Depends on what they want to do and how they price their perfumes. If the saving gets passed on to me then fantastic; if it enables a new company to start up without having to break the bank ordering custom bottles, then grand. But if they use it as an excuse to make more profits then I'll choose the pretty bottle that makes my dressing table look good thank you very much. Note: I DO think that non-frag-hags would find the look of the bottle important unless it's all part of the brand.

    3) Would you consider buying a high-end fragrance in a laboratory-style, cobalt-blue bottle as long as an attractive label made it apparent that it contained a quality fragrance?
    Yes - hell, that can be a style statement all its own. Aluminium spray bottles seem popular. It speaks of modernity rather than luxurious opulence, but it all depends on what brand identity they're trying to project. There are a few directions you could spin this to create an identity but think of it this way - the Chanel bottles aren't much more than practical but they've become iconic.

    4) For pure perfume (as opposed to edt, edp, cologne), do you prefer a spray, a dabber, or a reducer to apply this concentrated form of scent?
    Spray, Dabber, Reducer
    Have never been lucky enough to have pure parfum but to get every last drop I guess a reducer - sounds easier to control and you've less risk of dripping precious jus on the carpet.

    5) Have you ever used a reducer or bottle or mini with a small opening that requires fingertip application?
    Yes - mini edt.

    5b) If yes, do you have an opinion about this manner of application?
    It's a pain with a mini of an edt as you can't get enough out - different for an edp or parfum I imagine.

  4. #4

    Default Re: A perfume house surveys your opinions

    Quote Originally Posted by Quarry View Post
    1) If you like a fragrance, how important is it to you that it be presented in a custom-designed bottle?
    (a) Very important, (b) Somewhat important, (c) Matters little
    (c) Matters little


    2) If you knew that custom bottles added substantial cost to your fragrance or impaired the number/variety of fragrances a company could release to market, would you rather a perfume house choose less-expensive containers?
    Yes or No
    Yes, as long as "less-expensive" doesn't mean "poorly made"


    3) Would you consider buying a high-end fragrance in a laboratory-style, cobalt-blue bottle as long as an attractive label made it apparent that it contained a quality fragrance?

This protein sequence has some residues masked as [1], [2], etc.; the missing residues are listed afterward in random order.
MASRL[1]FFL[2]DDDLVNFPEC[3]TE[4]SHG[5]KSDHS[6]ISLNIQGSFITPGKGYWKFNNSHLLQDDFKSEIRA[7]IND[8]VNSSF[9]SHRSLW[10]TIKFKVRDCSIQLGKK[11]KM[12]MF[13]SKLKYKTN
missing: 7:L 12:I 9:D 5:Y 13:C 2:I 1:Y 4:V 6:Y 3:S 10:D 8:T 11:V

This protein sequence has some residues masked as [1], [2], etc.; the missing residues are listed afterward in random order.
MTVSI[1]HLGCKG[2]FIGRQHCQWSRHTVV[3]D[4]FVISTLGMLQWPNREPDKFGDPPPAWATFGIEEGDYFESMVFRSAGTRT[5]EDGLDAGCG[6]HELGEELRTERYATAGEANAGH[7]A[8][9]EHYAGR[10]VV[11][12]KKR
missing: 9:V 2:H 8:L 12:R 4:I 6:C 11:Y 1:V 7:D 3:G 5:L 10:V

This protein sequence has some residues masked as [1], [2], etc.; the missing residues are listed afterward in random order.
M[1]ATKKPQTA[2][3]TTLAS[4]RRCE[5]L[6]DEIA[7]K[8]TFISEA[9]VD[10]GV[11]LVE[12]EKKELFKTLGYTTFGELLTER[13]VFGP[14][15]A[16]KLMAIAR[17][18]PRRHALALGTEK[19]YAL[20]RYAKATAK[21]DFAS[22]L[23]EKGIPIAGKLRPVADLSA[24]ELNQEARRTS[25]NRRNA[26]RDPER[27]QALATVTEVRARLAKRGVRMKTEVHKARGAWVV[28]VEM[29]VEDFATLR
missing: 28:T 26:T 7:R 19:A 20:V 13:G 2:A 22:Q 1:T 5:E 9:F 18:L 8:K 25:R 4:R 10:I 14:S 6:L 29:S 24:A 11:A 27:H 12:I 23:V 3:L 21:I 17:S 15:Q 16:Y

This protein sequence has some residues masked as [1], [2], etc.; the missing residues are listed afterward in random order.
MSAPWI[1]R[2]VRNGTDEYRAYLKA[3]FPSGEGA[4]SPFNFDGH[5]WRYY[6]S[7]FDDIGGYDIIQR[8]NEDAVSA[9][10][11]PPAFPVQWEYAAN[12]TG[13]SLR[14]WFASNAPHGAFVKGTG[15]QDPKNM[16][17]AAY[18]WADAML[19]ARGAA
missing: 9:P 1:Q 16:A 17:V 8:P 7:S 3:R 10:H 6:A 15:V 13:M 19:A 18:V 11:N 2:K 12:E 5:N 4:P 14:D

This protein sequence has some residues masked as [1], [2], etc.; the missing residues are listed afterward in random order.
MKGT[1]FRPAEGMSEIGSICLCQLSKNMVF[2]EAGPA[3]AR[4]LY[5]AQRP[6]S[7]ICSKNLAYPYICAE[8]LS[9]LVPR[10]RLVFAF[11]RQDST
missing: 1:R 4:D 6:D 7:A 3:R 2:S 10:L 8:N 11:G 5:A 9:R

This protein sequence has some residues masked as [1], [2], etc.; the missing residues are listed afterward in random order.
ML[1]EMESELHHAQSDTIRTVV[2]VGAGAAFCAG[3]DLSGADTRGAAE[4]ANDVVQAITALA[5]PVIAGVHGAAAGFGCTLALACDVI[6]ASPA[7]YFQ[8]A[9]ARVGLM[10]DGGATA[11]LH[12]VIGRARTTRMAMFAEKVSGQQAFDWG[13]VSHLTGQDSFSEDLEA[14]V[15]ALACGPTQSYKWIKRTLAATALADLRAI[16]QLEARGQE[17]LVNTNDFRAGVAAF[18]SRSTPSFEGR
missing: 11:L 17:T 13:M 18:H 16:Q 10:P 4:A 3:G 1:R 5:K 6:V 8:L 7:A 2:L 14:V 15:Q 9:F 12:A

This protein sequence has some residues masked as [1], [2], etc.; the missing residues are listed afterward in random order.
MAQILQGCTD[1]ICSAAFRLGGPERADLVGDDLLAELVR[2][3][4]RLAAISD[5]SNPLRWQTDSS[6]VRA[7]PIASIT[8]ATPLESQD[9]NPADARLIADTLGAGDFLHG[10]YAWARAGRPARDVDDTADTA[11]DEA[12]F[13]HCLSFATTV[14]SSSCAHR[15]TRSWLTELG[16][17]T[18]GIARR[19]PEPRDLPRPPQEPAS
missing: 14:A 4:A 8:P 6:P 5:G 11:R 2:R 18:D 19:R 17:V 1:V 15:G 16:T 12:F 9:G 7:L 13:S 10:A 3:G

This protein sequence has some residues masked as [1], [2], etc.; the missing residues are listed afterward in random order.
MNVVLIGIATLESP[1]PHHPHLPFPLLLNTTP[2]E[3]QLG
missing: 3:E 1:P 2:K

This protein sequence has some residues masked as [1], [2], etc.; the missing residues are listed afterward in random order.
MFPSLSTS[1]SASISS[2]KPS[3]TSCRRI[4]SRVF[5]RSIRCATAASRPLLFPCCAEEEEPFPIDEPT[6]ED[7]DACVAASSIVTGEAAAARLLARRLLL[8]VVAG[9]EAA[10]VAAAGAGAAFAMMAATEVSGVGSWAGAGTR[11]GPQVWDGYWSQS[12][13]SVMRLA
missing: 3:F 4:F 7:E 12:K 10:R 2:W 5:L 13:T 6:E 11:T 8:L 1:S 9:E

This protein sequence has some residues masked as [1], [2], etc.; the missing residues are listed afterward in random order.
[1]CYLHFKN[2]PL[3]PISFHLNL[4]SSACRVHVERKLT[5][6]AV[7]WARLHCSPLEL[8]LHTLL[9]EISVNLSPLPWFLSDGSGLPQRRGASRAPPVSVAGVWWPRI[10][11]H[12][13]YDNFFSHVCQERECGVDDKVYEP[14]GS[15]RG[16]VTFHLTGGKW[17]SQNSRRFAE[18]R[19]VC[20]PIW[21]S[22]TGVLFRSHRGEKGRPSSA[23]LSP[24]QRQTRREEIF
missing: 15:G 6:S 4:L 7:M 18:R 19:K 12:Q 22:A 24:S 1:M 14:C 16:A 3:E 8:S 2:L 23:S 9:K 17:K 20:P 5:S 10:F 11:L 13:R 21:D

Yes or No [if yes, skip to question #4]
    Yes, that sounds great. I'm sure Musse would approve, too!


    3b) If you answered "no" to question #3...
    N/A


    4) For pure perfume (as opposed to edt, edp, cologne), do you prefer a spray, a dabber, or a reducer to apply this concentrated form of scent?
    Spray, Dabber, Reducer
    I tend not to like wearing pure perfume (I've sampled some but never purchased). So maybe I'm outside the target market here. But I think I'd like either the Spray or the Reducer. Seems to me that the dabber goes back and forth between skin contact and the juice in the bottle, which could lead to contamination.


    5) Have you ever used a reducer or bottle or mini with a small opening that requires fingertip application?
    Yes or No
    Yes: bottles with reducer (Mugler Cologne splash bottle), minis with small openings (several).


    5b) If yes, do you have an opinion about this manner of application?
    Please explain.
    I don't mind the TM Cologne splash bottle, because I literally "splash" some into my hand and then press/slap it on wherever I want to wear it. This wouldn't work for a scent that needs a lighter application. I tolerate minis that "pour" rather than spraying, but I don't really like this style. I almost always prefer a spray applicator.


    other concise comments
    The best spray mechanisms in my opinion are those with a long "throw" like on the Creed bottles, so you can choose between a full spritz and a lesser amount. I know some folks dislike aluminum bottles (à la CSP & Montale), but I think they're fine. There is something appealing, I admit, about sturdier designs like a hefty glass bottle.
    Last edited by PaulSC; 31st August 2007 at 03:38 PM.
    Spray it, don’t say it…
    WARDROBE

  5. #5

    Default Re: A perfume house surveys your opinions

    1--b;
    2--Yes;
    3 -- Depending on the price: the higher the price, the more attractive I expect the packaging to be;
    3b -- I knew that, but that's why I keep all the outer boxes if possible -- No;
    4 -- Reducer;
    5 -- Yes;
    5b -- I guess, I am a traditionalist!

    And I think I know the name of the "House"!

  6. #6

    Default Re: A perfume house surveys your opinions

    Hi Quarry - this is fascinating. I've been careful not to read other people's replies before posting so I'm not...unduly influenced!


    1) If you like a fragrance, how important is it to you that it be presented in a custom-designed bottle?

    C) - I've actually been put off buying the Bond frags because I feel the emphasis and expense in production has been on bottle design where it should have been on the juice.

    2) If you knew that custom bottles added substantial cost to your fragrance or impaired the number/variety of fragrances a company could release to market, would you rather a perfume house choose less-expensive containers?